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Thursday, January 29, 2004 - Page updated at 12:00 A.M.
By Martin Crutsinger
The wording change was enough to jolt financial markets, sending stock prices plunging, even though private economists said they believed the Fed still planned to keep rates unchanged for most of this year.
The Dow Jones industrial average, in positive territory before the Fed's afternoon announcement, lost more than 140 points in late-afternoon trading.
The adverse market reaction occurred because the Fed dropped the phrase it had included in its past four policy statements that it believed low inflation and slack utilization of resources gave it the leeway to keep rates low "for a considerable period."
Instead, the central bank, though still citing those economic two factors, said it believed "it can be patient" in deciding to raise interest rates.
While the wording change was subtle, Wall Street worried that by dropping "for a considerable period," the Fed is getting closer to starting to raise rates to make sure the rebounding economy does not trigger inflation.
Still, private economists said the statement as a whole does not indicate the central bank is edging closer to a rate increase.
Complicating the issue is the presidential election. The central bank usually tries to avoid changing rates too close to the November vote out of concern it could be seen as trying to favor one party over the other.
For that reason, many economists said they still believe the Fed will stay on hold until after voters go to the polls in November.
"We have a slight change in wording, but I don't think there will be any change in policy until after the election," said David Jones, head of DMJ Advisors, an economic-consulting firm. "The Fed is not going to act anytime soon to hike interest rates with inflation low and the unemployment rate still high."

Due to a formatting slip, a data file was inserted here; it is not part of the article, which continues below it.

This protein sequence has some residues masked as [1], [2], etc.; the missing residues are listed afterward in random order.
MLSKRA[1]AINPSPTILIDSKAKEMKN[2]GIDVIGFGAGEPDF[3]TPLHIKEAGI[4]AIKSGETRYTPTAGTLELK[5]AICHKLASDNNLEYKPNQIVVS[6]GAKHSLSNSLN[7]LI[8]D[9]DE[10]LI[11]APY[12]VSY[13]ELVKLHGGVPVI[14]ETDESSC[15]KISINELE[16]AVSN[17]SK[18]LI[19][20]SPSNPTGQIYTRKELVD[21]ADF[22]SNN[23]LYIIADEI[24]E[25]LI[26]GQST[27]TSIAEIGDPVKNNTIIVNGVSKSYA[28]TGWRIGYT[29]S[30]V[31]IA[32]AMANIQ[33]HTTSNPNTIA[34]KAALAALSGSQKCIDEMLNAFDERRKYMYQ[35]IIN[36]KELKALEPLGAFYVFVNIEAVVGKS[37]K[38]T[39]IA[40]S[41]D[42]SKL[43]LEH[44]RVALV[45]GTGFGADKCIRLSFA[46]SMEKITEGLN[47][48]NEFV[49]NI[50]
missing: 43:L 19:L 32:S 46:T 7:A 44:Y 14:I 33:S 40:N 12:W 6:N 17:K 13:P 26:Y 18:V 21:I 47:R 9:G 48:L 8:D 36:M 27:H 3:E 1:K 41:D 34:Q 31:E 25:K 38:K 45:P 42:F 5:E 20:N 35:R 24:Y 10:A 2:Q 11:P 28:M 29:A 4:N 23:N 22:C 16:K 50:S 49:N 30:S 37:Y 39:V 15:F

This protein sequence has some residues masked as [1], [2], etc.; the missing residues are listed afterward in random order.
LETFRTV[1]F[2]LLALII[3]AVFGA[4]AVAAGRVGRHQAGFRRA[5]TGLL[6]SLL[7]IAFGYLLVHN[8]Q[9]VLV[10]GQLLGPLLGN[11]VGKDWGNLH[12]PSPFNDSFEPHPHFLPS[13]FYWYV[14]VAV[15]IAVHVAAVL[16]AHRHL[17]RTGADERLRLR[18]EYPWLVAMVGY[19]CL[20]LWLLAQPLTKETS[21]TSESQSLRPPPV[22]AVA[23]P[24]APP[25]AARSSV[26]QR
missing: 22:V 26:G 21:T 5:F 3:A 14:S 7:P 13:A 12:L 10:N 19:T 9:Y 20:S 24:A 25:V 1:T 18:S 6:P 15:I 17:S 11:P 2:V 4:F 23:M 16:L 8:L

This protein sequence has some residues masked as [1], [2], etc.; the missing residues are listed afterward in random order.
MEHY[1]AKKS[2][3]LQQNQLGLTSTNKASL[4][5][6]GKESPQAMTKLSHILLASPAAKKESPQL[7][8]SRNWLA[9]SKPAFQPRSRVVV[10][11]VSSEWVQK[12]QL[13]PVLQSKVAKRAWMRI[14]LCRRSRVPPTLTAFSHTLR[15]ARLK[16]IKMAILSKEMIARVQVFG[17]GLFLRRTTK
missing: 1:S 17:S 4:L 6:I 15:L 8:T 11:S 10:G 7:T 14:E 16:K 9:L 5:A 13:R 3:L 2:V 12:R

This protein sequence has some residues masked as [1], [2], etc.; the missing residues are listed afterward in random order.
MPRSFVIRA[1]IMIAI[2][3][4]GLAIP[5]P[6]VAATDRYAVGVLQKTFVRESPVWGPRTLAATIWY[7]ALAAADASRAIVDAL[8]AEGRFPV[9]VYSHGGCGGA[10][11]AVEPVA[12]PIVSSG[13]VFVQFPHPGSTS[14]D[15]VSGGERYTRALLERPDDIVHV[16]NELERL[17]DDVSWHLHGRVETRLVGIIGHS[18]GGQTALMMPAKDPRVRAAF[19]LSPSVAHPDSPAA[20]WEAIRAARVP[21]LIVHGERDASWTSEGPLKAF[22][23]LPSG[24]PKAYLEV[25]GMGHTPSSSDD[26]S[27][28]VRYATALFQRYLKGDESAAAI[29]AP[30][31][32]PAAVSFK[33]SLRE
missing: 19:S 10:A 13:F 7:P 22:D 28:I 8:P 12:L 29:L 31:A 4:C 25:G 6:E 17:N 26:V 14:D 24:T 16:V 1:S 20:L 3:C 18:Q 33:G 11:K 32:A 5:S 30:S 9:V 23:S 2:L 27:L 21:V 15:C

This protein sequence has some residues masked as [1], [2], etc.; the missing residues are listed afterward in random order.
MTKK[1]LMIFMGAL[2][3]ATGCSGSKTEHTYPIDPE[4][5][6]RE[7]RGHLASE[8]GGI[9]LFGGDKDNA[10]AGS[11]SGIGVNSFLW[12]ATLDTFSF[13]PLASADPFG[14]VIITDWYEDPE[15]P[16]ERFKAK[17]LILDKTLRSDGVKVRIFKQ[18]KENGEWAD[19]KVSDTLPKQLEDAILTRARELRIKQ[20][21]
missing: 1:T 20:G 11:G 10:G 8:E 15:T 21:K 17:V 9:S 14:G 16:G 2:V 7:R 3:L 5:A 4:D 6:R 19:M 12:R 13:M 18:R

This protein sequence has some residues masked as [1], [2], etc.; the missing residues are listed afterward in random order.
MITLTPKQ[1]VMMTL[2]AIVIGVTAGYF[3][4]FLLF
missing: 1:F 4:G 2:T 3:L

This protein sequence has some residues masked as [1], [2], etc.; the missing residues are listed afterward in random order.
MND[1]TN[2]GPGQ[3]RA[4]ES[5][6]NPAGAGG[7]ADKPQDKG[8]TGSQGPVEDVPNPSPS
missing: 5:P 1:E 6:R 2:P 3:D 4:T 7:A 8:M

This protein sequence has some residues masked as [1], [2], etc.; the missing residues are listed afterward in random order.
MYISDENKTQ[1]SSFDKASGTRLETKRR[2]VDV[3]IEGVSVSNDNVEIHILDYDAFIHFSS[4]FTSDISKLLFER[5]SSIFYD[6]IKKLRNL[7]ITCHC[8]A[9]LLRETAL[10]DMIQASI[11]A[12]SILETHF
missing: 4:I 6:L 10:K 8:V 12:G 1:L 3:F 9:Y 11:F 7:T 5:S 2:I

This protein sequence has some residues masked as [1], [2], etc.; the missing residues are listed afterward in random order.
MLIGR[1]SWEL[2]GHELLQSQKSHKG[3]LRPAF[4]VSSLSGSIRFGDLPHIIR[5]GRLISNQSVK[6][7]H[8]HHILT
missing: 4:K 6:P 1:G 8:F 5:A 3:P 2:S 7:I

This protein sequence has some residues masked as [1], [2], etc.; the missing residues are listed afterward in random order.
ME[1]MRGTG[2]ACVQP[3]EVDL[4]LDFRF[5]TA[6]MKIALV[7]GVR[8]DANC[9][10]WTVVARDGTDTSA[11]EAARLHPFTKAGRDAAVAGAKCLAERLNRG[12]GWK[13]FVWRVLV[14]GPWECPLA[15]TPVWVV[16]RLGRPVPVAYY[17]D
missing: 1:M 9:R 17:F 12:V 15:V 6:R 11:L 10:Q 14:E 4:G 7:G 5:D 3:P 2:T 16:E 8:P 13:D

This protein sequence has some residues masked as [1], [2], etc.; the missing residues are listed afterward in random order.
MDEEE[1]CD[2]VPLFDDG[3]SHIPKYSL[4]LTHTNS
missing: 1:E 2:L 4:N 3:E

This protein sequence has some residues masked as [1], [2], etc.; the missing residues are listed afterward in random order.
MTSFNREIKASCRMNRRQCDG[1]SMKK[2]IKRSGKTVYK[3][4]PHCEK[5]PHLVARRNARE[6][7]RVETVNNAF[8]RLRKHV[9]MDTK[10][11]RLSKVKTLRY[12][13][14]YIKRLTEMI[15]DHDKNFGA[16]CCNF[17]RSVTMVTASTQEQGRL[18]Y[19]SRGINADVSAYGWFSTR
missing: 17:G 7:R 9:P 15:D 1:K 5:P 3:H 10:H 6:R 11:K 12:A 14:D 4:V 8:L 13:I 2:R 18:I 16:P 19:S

The Fed last raised rates in June 2000, when the federal funds rate rose a half-point to 6.5 percent, the last of six rate increases the central bank had begun in June 1999.
Those increases did slow economic growth, but they also helped burst the stock market bubble in early 2000, ending a 10-year economic expansion, the longest in U.S. history.
Most of the rate cuts occurred in 2001, although 2002 saw a half-point cut and a quarter-point cut. The reduction in June pushed the funds rate down to 1 percent, the lowest it has been since Dwight Eisenhower was president.
The Fed had been concerned about the remote possibility that the country's long period of economic weakness could trigger a destabilizing bout of falling prices, or deflation, something last seen during the Great Depression.
In its statement yesterday, the central bank said the upside and downside risks to achieving acceptable economic growth were roughly in balance.
Yesterday's market activity
The Dow Jones industrial average, in positive territory before the Fed's announcement, plunged 141.55 to 10,468.37, erasing nearly all its January gains.
Microsoft, one of the 30 Dow stocks, fell 54 cents to close at $27.71. Boeing, also a Dow stock, was off 40 cents to $41.54.
Broader stock indicators also fell. The Standard & Poor's 500 index was down 15.57 at 1,128.48, and the Nasdaq composite index fell 38.67 to 2,077.37.
Bond prices dropped as well, sending interest rates set by the market sharply higher.
Short-term rates tied to Fed actions did not move at all because the Fed left its target for the federal-funds rate, the interest that banks charge on overnight loans, unchanged at 1 percent. That means commercial banks' prime rate, the benchmark rate for millions of consumer and business loans, remains unchanged at 4 percent, the lowest rate since 1959.
In U.S. trading, gold gained $4.50 to $414.60 per ounce on speculation Japan might boost the amount of bullion it holds to diversify its foreign reserves.
Oil fell 70 cents to $33.02 per barrel after the government said U.S. supplies would be adequate to meet winter demand.
Material from Reuters is used in this report
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